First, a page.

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Why Do We Have Two Eyes?

| Rabbi Eliezer Shemtov

| Tazria-Metzora

“Why did G-d create us with one mouth, one nose and two eyes?”, the young Yoseph Yitzhak asked his father.

“It’s because certain things are meant to be looked at with the right eye, with a benevolent eye, and other things are to be looked at with the left eye, with a critical eye,” his father smilingly explained. 

It is more than obvious that the way we interpret what we see defines our reactions. It is not all that simple to be sure if your interpretation of what you see is correct. Did that guy just do something good or bad? It is not easy to distinguish between objective realities and “realities” that are nothing more than the product of our own distorted perspective or imagination.  

No one likes to be proven wrong. Although difficult to understand, the human ego is so stubborn that it resists being corrected even if its error leads to its own unnecessary harm. So, when you see a flaw in another’s behavior, and it distresses you, it would be a good idea to stop for a moment and reflect on whether your conclusions are based on reality or on your own imaginations. Are you basing your opinions on facts, or are you defining facts based on your own opinions or maybe even preferences?

One cannot judge oneself objectively, blinded as he is by the bribery of self-love. One does not see his own failures as such; he will either justify them or end up blaming others. 

In this week’s reading, Tazria-metzora [1] , we read extensively about the phenomenon of tzaraat —an affliction that could appear on one’s skin, clothing, or walls of the house— and what needed to be done in the event that it occurred. It would seem to be a not very relevant topic nowadays since it was an unnatural phenomenon that existed only at the time when the Holy Temples existed [2]. There are, however, details that transcend the specific issue of tzaraat and can teach us a lot about the topic at hand here, namely: the perception and definition of reality. Let’s explore some of them here.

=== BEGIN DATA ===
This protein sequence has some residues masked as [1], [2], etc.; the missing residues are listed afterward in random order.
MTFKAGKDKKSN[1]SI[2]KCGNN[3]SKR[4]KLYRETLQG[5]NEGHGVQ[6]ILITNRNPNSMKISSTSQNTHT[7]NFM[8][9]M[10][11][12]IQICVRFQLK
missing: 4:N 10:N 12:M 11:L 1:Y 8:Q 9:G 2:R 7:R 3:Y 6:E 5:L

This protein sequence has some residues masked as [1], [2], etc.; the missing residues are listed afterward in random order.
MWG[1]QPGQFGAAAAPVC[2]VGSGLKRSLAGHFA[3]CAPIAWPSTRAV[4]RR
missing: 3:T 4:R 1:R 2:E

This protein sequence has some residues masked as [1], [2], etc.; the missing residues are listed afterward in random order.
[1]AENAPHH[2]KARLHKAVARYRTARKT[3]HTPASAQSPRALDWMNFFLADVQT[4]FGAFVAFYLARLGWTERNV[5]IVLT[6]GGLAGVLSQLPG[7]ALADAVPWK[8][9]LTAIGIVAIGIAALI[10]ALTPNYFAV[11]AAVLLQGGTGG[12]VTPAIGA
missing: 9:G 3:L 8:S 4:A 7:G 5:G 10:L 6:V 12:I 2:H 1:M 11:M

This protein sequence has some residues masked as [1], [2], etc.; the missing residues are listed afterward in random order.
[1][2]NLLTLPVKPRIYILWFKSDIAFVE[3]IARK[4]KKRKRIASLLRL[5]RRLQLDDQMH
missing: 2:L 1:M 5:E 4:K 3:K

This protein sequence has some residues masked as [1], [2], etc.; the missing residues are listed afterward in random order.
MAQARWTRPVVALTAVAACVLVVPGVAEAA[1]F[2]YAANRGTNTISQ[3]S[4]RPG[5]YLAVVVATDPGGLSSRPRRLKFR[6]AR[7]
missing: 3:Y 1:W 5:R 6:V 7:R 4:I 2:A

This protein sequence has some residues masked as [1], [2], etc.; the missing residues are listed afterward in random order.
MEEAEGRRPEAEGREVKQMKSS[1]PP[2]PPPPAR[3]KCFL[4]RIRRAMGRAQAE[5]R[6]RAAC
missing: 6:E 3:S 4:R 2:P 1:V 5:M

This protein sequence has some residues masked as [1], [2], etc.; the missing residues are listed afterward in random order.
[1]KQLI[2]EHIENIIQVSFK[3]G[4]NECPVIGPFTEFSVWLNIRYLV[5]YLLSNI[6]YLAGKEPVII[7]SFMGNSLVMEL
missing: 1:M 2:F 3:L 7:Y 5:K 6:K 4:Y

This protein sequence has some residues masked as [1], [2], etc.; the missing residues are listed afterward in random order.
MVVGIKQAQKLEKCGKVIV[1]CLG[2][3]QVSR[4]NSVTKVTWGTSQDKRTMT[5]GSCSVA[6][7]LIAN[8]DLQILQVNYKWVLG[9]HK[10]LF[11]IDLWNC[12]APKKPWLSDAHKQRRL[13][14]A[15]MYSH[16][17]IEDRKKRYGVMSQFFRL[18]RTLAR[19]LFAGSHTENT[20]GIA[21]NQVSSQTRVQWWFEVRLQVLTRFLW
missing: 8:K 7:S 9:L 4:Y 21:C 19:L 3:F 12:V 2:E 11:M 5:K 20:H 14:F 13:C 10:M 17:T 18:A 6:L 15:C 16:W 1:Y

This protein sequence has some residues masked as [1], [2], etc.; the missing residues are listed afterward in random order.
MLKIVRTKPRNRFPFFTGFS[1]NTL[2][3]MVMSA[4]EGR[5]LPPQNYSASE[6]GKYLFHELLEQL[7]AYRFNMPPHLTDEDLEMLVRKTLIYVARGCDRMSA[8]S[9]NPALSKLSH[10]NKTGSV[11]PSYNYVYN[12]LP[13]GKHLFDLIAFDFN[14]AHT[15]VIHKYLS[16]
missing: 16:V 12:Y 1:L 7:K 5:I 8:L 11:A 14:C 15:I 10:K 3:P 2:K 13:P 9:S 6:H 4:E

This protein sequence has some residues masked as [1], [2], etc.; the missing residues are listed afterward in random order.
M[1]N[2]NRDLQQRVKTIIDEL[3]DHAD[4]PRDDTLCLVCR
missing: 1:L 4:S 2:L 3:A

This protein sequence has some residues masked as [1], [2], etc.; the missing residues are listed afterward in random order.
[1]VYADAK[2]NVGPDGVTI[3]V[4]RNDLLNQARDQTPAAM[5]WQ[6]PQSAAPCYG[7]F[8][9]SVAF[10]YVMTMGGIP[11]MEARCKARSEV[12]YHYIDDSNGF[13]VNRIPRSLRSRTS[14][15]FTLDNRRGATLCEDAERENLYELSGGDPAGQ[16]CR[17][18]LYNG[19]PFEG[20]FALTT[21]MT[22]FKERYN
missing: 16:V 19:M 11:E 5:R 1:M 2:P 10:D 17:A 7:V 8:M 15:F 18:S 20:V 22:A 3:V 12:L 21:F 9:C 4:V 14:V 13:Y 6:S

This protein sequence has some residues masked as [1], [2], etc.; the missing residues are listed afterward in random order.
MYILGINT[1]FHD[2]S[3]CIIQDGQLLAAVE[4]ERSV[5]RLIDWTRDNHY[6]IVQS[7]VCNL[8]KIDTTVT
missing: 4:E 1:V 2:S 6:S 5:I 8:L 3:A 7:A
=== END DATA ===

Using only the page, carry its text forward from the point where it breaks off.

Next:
When someone would have apparent symptoms of tzaraat, he would have to go to the Kohén (priest) to determine, according to color, size and other considerations, if it was indeed a case of tzaraat or not. The consequences in the case of it being tzaraat were not all that pleasant: Quarantine in the case of  tzaraat of the skin, burning of the clothes if it appeared on one’s clothing and demolition of the house in the event that it appeared on the walls of the house. 

How was it determined whether or not it was tzaraat?

Only a Kohen could determine whether or not it was a case of tzaraat. Why specifically a Kohen? Our sages explain that the Kohanim, descendants of Aharon the Kohen, were outstanding in the quality of Chesed, or kindness. They were therefore the ones that were entrusted to bless the people —an obligation and privilege they exercise to this very day— and that blessing had to be given “beahavah”, with love, as they themselves declare in the blessing they pronounce before fulfilling the commandment of blessing the people.